2011 Nobel Peace Laureate
Founder and President of Gbowee Peace Foundation Africa
Former Executive Director of Women Peace and Security Network Africa
"Transforming Conflict through Nonviolent Coalitions"
Wednesday, March 13, 2013
Ms. Gbowee joined Dr. Dee Aker for a discussion about her transformation from a 17 year old young woman in a sheltered community to a women’s rights activist in a post-civil war Liberia who, with a coalition of women, brought down Charles Taylor through nonviolent peace processes. Ms. Gbowee also spoke about the potential positive and negative consequences of anger and how to harness that anger in a positive way to maximize collective peacebuilding efforts.
" When I hear the stories of women in Mali, it’s my story. When I hear the stories of women in Sudan, it’s my story. When I hear the stories of women, even here in the U.S., it’s my story. "
- Leymah Gbowee
2011 Nobel Peace Laureate Leymah Gbowee is a Liberian peace activist, trained social worker and women’s rights advocate. She is founder and president of the Gbowee Peace Foundation Africa. She is also co-founder and former executive director of Women Peace and Security Network Africa (WIPSEN-A), as well as a founding member and former Liberia coordinator of Women in Peacebuilding Network/West Africa Network for Peacebuilding (WIPNET/WANEP).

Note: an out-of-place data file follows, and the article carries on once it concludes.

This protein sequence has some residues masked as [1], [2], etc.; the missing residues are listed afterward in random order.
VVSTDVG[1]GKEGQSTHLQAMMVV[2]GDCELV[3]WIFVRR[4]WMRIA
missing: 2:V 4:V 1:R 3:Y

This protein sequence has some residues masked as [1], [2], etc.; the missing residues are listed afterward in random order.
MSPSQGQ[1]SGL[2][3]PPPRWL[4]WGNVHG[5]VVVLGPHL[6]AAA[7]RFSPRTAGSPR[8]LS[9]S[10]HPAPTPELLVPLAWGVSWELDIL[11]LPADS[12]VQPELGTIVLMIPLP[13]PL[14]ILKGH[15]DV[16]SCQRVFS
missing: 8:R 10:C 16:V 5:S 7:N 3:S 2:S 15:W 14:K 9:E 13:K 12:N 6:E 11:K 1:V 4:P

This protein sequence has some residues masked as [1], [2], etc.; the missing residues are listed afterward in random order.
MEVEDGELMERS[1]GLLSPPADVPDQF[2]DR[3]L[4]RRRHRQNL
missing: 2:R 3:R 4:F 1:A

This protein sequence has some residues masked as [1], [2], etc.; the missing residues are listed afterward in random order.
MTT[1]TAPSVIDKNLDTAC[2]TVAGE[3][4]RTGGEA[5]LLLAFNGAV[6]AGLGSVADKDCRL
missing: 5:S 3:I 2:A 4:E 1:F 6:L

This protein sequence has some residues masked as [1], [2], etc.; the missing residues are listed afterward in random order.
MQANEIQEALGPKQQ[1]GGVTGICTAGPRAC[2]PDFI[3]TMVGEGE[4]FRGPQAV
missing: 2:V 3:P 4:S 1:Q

Gbowee’s leadership of the Women of Liberia Mass Action for Peace — which brought together Christian and Muslim women in a nonviolent movement that played a pivotal role in ending Liberia’s civil war in 2003 — is chronicled in her memoir, Mighty Be Our Powers, and in the documentary, "Pray the Devil Back to Hell."
In addition, Gbowee is the Newsweek/Daily Beast's Africa columnist. She serves on the Board of Directors of the Gbowee Peace Foundation USA, Nobel Women’s Initiative and the PeaceJam Foundation, and is a member of the African Women Leaders Network for Reproductive Health and Family Planning.
Gbowee holds an M.A. in conflict transformation from Eastern Mennonite University. She is based in Monrovia, Liberia and is the mother of six.
While at the University of San Diego, Leymah Gbowee also attended the 9th Annual International Women's Day Breakfast, where she spoke about seeking solutions to end the violence against women epidemic.